At the National Science and Media Museum in Bradford, we have millions of objects in our collection. Kept in very controlled conditions, under close lock and key. They’re very precious. Anyone can come and see them by special request or on a guided tour, but most visitors will never get hands-on with any of the objects. Except for a tiny fraction. We call it the Object Handling Collection. Objects that everyone can pick up, explore, try out, press buttons, turn dials or just get up close and hold in their hands.
And sometimes we find TREASURES in this collection. Not gold and silver, but treasures for the mind.
We have a storeroom in Insight, our collection centre, where potential Handling objects are kept. And one day in that store, we found an old wooden box. Heavy, sturdy and with strong steel binding.
And in that box we found: a cotton glove, a business card and lots of glass photographic slides. Each one 3.25in square with black paper masking the edges. These were magic lantern slides. Slides of children, slides of exotically dressed people, and slides of countryside and castles. After looking at them I put the slides of holiday photos to one side because the others were TREASURES.
A lot of the slides were labelled ‘T. Throup, Publisher, Bradford’ so I had an exciting local connection. Each slide had a number, so they must have been part of a magic lantern show, shown to groups of people in a specific order. They were part of a documentary, to be shown wherever the magic lantern travelled. The styles and backgrounds said these were over a hundred years old. The different types of clothing told of status and position. Some were formal portraits; some were children in rows at table under the eyes of adults in aprons. There were buildings, a lorry in a street scene with a queue forming nearby. Some of the slides had hand-written labels. ‘White Abbey’, ‘Odsal House’, ‘Thackley Open Air School’ and other places in the Bradford area.
This was really exciting. I was seeing Bradford history captured on glass slides. I know Bradford and knew what this brilliant find was telling me. In the late 19th and early 20th centuries, Bradford was a tremendous innovator in the field of education. In front of me was direct evidence of some of those amazing innovations. One in particular was a truly historic first: the first ever council-funded school meals service in the country. I could see the actual children who ate them and the teachers who supervised the meals.
In those days there was great concern about the health of the poor, who were expected to provide labour and troops for the economic wellbeing of Britain and its Empire. Despite this, before 1907 meals in ‘state’ schools (officially ‘public elementary schools’) could only be provided by charity or by the ‘Poor Law Guardians’ (who also ran the Workhouses). Charities could not cope with the huge demand and the Guardians, who only catered for the very poorest children, were said to give them ‘a bun, a banana and a beverage’. Bradford was the first city to use powers under a new law (The Education (Provision of Meals) Act 1906) which allowed it to spend council funds on feeding its children.
Initially there was a ‘Feeding Experiment’ to scientifically establish what benefits school feeding could provide for ‘Necessitous Children’. Then, in a few short months, a whole infrastructure for cooking, distributing and serving meals in dining rooms around the city was devised. The first school kitchen was set up in ‘White Abbey’ at Green Lane School. Ingeniously, heat from the boilers of the school baths was used to cook the food. Within a couple of years thousands of hungry children were being fed across the city. The city became world famous for its efforts and inspired feeding schemes throughout the country. The National Archives has information and learning activities about it on their School Dinners pages.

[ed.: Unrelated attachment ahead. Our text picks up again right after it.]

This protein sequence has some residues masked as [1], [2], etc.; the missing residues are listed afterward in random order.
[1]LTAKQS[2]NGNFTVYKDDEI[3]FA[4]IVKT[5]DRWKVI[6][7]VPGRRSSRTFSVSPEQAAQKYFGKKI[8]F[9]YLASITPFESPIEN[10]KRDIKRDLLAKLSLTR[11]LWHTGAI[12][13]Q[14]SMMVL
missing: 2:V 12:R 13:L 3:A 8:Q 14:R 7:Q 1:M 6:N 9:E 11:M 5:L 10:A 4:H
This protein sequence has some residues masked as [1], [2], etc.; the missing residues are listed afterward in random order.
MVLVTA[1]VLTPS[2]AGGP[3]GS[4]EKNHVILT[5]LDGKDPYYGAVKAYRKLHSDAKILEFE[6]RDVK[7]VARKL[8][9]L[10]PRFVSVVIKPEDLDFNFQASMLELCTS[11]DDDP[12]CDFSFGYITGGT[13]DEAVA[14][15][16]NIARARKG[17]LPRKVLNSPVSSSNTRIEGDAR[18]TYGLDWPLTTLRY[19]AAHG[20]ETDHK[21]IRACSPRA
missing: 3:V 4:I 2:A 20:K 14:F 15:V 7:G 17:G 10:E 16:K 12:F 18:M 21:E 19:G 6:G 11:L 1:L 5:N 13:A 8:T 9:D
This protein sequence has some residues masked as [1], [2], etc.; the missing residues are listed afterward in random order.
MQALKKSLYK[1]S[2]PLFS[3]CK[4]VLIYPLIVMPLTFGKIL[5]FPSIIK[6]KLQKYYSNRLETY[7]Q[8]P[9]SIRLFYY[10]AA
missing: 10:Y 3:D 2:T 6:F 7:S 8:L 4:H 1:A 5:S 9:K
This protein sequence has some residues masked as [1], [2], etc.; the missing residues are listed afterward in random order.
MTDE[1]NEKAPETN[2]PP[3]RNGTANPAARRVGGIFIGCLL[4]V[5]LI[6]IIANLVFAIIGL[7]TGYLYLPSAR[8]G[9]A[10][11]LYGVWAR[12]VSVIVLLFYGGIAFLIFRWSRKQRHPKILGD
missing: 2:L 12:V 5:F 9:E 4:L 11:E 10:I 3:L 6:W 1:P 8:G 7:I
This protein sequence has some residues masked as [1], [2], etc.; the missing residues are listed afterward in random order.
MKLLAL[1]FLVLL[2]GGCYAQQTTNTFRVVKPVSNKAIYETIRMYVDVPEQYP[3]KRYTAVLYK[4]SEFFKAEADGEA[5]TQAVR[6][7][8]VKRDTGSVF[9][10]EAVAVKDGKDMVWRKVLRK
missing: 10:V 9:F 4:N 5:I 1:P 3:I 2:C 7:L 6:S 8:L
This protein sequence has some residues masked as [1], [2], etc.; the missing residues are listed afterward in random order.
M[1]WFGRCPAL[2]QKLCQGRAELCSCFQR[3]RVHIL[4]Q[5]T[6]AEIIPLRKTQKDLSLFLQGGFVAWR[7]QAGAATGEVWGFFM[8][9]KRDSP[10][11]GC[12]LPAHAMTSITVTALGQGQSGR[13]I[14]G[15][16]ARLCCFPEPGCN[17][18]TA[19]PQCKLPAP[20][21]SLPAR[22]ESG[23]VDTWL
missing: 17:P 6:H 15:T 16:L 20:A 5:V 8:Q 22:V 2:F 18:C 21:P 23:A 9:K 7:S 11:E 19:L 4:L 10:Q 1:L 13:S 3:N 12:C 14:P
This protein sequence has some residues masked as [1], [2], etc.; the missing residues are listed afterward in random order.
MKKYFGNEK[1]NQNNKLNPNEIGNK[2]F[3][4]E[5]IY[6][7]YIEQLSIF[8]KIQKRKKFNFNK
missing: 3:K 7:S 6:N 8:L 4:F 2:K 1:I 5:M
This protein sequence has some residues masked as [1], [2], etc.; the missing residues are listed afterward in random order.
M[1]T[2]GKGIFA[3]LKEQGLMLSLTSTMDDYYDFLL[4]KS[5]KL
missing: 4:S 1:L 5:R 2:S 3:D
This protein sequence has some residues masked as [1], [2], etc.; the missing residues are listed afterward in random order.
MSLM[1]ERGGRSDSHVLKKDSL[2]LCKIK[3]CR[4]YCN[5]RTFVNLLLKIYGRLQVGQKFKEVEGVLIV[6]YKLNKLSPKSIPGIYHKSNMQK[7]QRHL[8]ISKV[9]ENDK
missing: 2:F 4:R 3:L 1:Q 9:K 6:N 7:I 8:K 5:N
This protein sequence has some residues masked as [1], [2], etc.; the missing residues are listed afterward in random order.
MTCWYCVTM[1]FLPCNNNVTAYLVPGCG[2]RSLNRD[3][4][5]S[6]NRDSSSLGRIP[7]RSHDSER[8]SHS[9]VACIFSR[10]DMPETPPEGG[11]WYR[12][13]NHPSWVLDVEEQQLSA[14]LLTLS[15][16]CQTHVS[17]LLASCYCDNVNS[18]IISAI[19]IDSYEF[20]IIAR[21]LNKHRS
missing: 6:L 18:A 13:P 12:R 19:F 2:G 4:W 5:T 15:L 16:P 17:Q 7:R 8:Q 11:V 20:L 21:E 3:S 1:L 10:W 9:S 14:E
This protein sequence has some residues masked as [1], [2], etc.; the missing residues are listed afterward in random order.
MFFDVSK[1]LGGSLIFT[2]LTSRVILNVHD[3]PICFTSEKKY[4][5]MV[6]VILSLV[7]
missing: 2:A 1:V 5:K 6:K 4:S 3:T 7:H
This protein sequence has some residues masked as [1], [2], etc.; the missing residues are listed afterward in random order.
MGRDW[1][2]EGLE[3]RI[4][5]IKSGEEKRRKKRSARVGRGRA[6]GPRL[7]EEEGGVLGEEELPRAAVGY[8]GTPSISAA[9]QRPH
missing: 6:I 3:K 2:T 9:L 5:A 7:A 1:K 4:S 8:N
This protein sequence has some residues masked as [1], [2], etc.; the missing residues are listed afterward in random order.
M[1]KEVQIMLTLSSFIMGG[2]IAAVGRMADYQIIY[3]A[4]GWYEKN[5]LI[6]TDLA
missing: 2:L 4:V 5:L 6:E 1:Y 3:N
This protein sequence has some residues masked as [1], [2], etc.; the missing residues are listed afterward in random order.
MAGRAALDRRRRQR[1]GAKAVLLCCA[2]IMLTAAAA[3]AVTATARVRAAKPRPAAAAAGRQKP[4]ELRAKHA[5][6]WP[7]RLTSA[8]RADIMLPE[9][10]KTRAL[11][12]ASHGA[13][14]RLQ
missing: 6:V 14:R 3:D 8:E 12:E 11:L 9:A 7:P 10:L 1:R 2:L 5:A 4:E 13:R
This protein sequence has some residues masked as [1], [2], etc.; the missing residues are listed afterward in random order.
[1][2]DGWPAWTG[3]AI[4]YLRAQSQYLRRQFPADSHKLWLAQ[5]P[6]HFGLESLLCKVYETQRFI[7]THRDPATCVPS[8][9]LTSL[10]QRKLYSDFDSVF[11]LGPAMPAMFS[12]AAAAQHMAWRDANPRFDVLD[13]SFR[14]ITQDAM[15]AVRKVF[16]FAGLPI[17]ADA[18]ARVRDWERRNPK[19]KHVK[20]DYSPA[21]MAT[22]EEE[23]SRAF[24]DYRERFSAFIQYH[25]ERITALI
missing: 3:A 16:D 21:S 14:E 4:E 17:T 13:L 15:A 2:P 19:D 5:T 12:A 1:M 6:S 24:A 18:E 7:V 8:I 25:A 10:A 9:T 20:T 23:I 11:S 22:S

These photographs are part of the Bradford story and the nation’s story, an example of what we can do together if the will is there to drive us. The story of these images echoes through the years even to the present day.
Before the museum closed temporarily due to lockdown, I had arranged to see the current Head Teacher of Green Lane Primary School to talk about our find and to see what evidence remains there. Thankfully, I had copied a few of the pictures to take with us. These are the ones you can see here; the rest are safe in lockdown at the museum, out of reach for now. I’m finding it hard to wait to get back to the treasure box to explore more of the stories of those days. I’m really looking forward to finding ways to share these treasures with visitors to the museum and especially with the people of Bradford. Perhaps with the local Libraries and Museums service, where I found a lot of historic information to help me to interpret the slides.
One last thing. There is a fascinating link between the National Science and Media Museum and this story. Outside the museum is the welcoming statue of Bradford’s great literary hero, J.B. Priestley. This is a story he knew well, and not just because he was a schoolboy at Belle Vue Grammar School, just across the road from White Abbey kitchens. His father, Jonathan Priestley, was Headmaster of Green Lane School, where the kitchen was established and who can be seen in the photographs presiding over the meals.
From Bradford University: further background on school feeding and Jonathan Priestley.
(Images published by T Throup and are undated. The firm appears in and disappears from Bradford business directories in the early 20th century, being noted for ‘Throup’s North Wales cyclists’ and motorists’ guide: including Aberystwyth, the Wye Valley (upper) and part of Cheshire and Shropshire’.)